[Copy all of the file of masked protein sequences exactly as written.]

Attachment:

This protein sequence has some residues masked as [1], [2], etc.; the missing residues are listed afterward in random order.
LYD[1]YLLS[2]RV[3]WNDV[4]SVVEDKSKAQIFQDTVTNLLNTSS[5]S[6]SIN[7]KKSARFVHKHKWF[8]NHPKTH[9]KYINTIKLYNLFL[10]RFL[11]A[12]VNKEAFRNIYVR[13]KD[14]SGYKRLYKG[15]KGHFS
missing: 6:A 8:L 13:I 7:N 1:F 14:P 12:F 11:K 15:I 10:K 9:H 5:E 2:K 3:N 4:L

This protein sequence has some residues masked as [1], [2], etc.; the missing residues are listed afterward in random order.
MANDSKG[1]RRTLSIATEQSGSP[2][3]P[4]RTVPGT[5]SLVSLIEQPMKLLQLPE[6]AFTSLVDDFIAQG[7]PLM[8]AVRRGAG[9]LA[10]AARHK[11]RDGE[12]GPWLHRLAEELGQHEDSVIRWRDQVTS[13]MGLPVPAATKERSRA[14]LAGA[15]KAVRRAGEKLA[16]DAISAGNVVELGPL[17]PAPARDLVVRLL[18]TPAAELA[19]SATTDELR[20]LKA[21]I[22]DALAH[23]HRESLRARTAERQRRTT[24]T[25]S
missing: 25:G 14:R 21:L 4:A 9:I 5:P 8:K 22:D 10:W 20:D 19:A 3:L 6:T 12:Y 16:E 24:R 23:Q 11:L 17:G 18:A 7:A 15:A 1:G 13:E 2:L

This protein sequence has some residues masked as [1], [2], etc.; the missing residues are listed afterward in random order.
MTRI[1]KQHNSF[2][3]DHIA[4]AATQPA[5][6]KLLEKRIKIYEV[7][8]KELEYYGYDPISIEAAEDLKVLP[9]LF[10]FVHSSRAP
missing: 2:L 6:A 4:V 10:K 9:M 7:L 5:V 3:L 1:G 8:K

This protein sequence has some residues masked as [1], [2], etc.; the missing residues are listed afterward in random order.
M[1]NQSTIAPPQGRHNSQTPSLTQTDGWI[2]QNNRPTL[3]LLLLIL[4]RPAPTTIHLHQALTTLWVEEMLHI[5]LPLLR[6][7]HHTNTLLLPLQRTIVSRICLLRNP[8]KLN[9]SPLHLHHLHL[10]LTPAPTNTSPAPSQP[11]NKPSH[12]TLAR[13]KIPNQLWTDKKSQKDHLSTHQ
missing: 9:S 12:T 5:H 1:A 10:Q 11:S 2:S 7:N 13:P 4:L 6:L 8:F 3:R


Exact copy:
This protein sequence has some residues masked as [1], [2], etc.; the missing residues are listed afterward in random order.
LYD[1]YLLS[2]RV[3]WNDV[4]SVVEDKSKAQIFQDTVTNLLNTSS[5]S[6]SIN[7]KKSARFVHKHKWF[8]NHPKTH[9]KYINTIKLYNLFL[10]RFL[11]A[12]VNKEAFRNIYVR[13]KD[14]SGYKRLYKG[15]KGHFS
missing: 6:A 8:L 13:I 7:N 1:F 14:P 12:F 11:K 15:I 10:K 9:H 5:E 2:K 3:N 4:L

This protein sequence has some residues masked as [1], [2], etc.; the missing residues are listed afterward in random order.
MANDSKG[1]RRTLSIATEQSGSP[2][3]P[4]RTVPGT[5]SLVSLIEQPMKLLQLPE[6]AFTSLVDDFIAQG[7]PLM[8]AVRRGAG[9]LA[10]AARHK[11]RDGE[12]GPWLHRLAEELGQHEDSVIRWRDQVTS[13]MGLPVPAATKERSRA[14]LAGA[15]KAVRRAGEKLA[16]DAISAGNVVELGPL[17]PAPARDLVVRLL[18]TPAAELA[19]SATTDELR[20]LKA[21]I[22]DALAH[23]HRESLRARTAERQRRTT[24]T[25]S
missing: 25:G 14:R 21:L 4:A 9:I 5:P 8:K 22:D 10:W 20:D 19:A 3:L 6:T 12:Y 16:E 24:R 23:Q 11:L 17:G 18:A 7:A 15:A 1:G 13:E 2:L

This protein sequence has some residues masked as [1], [2], etc.; the missing residues are listed afterward in random order.
MTRI[1]KQHNSF[2][3]DHIA[4]AATQPA[5][6]KLLEKRIKIYEV[7][8]KELEYYGYDPISIEAAEDLKVLP[9]LF[10]FVHSSRAP
missing: 2:L 6:A 4:V 10:K 9:M 7:L 5:V 3:L 1:G 8:K

This protein sequence has some residues masked as [1], [2], etc.; the missing residues are listed afterward in random order.
M[1]NQSTIAPPQGRHNSQTPSLTQTDGWI[2]QNNRPTL[3]LLLLIL[4]RPAPTTIHLHQALTTLWVEEMLHI[5]LPLLR[6][7]HHTNTLLLPLQRTIVSRICLLRNP[8]KLN[9]SPLHLHHLHL[10]LTPAPTNTSPAPSQP[11]NKPSH[12]TLAR[13]KIPNQLWTDKKSQKDHLSTHQ
missing: 9:S 12:T 5:H 1:A 10:Q 11:S 2:S 7:N 13:P 4:L 6:L 8:F 3:R